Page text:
Sunday, January 8, 2017

English 9--1/11/2017 & 1/12/2017

Jump Off
--Spend some time looking over your copy of the Prologue as final preparation for the first part of today's class block.  If you have already recited the first five lines, engage in free reading during this time.

Public Speaking Activity Preparation/DEAR--Part 1 -- Prologue Recitations (First Five Lines [or More!])/Free Reading
--prologue recitation in pairs

Public Speaking Activity/DEAR--Part 2 -- Prologue Recitations (First Five Lines [or More!])/Free Reading
--volunteers first, then cards drawn

--following recitations, (potentially) engage in free reading in order to keep all four classes "on the same page"

S. the C.

Transition #1
--Pick up an index card from the front table.  Number the index card 1-20 as per the model on the front board.
--Open your vocabulary book to page 52. Spend the next few minutes of class quietly and independently looking over the words, as we will spend the next part of today's class reviewing.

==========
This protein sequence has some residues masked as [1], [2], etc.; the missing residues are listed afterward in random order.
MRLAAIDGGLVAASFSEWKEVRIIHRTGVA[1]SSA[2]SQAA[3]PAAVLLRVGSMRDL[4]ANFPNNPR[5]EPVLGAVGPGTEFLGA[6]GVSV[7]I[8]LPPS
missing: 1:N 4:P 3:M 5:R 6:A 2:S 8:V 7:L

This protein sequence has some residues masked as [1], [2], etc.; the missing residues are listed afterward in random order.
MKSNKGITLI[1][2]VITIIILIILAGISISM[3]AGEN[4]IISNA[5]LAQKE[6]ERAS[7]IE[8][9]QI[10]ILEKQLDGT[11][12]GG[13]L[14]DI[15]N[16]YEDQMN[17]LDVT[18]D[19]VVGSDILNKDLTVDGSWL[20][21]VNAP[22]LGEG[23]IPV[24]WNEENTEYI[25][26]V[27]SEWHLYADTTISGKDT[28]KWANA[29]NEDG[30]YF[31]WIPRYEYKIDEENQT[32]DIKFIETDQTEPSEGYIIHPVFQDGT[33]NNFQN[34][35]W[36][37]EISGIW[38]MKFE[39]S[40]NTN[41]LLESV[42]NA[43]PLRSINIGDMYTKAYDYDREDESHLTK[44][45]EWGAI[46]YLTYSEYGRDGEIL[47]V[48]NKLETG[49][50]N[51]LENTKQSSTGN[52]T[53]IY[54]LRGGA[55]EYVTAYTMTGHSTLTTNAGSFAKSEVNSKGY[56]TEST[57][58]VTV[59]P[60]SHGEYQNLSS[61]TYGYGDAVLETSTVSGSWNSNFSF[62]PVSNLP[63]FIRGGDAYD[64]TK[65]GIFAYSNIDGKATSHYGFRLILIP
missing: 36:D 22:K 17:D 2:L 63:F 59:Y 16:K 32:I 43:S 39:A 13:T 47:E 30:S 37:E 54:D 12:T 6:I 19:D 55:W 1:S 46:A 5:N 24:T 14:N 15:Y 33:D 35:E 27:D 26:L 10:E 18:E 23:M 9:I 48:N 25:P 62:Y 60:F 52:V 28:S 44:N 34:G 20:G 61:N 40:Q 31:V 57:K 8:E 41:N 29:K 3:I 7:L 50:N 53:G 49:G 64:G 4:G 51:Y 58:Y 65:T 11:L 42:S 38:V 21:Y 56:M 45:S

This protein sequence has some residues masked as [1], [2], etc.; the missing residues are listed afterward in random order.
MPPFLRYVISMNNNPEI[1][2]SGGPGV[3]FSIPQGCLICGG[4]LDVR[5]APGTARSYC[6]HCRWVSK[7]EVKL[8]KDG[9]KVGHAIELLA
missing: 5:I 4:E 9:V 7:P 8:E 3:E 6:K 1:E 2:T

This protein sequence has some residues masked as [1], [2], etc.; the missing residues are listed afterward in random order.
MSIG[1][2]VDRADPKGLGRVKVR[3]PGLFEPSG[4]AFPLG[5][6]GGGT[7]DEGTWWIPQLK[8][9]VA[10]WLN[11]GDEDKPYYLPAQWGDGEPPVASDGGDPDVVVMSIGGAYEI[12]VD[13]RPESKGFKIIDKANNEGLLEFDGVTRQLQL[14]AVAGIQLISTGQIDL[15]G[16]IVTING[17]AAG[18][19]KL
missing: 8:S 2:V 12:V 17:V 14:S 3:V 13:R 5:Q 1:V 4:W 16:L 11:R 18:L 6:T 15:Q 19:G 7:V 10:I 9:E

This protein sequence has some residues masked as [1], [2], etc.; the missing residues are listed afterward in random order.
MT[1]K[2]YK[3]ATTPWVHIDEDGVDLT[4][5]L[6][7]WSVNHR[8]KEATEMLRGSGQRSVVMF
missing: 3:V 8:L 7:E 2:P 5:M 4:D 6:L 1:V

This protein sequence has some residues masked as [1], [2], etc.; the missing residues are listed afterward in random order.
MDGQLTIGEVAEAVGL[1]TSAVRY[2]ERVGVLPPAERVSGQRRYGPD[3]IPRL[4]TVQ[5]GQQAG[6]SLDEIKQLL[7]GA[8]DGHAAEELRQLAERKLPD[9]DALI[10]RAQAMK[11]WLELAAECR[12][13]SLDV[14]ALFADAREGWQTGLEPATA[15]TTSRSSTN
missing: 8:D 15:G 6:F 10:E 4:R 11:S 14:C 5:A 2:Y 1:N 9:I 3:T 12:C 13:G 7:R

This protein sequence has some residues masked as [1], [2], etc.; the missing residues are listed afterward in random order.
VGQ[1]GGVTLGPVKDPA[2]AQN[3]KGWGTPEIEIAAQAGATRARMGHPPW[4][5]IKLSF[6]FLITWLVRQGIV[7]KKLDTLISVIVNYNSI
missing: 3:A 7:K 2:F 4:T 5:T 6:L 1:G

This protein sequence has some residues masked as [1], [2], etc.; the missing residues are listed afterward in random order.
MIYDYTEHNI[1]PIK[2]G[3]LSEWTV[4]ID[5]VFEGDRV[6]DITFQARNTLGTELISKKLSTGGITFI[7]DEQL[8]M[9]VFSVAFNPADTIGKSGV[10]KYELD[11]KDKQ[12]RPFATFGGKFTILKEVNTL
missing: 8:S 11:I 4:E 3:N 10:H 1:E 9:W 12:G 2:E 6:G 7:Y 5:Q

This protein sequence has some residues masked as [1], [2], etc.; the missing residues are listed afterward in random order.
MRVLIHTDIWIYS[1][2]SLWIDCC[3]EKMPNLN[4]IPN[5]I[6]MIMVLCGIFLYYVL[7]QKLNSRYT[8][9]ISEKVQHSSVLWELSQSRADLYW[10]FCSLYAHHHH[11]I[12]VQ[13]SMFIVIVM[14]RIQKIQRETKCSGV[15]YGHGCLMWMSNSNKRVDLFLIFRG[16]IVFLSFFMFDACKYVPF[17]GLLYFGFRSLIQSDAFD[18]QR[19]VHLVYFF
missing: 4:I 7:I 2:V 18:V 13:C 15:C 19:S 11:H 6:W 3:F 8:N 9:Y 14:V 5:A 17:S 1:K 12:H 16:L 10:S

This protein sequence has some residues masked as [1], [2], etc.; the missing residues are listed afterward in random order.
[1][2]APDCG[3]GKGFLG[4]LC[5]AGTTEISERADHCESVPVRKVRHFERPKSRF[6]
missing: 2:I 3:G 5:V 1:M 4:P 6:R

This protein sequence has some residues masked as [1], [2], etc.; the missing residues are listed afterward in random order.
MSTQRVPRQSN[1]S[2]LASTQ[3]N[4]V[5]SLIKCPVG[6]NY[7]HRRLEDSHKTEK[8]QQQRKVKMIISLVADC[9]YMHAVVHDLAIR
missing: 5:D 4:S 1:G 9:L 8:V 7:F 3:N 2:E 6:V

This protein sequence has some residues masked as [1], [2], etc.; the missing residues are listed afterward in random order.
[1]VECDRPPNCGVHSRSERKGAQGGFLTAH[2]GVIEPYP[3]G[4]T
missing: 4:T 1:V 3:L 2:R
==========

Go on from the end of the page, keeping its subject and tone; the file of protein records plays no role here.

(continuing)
Review -- Vocabulary Unit #4
  • Leave class mostly familiar with the meaning of and able to pronounce the Unit #4 vocabulary words
  • Leave class with a sense of which words to further study in preparation for the vocabulary quiz next class

--PowerPoint slides shared--use word list on front board/write answers on card--check knowledge/understanding as we go, making note of which words to study more closely
--For HW, finish preparing for the Unit #4 vocabulary quiz, which will take place at the beginning of next class.

Transition #2
--Take out your notebook, date the page (1/11/2017 [BDF] or 1/12/2017 [ACE]), and label this section of your notes "Irony Rough Notes."  Then, write down each of the following items, skipping a few lines between each item: 
  • Irony
  • Situational Irony
  • Verbal Irony
  • Dramatic Irony
Finally, under each of the items, write down everything that you think you know so that I can get a sense of your collective prior knowledge and tailor the contents of the forthcoming mini-lesson accordingly.  I will post an illustrated Shel Silverstein poem that is ironic in an attempt to help you out a little bit!

Mini-Lesson -- The Three Types of Irony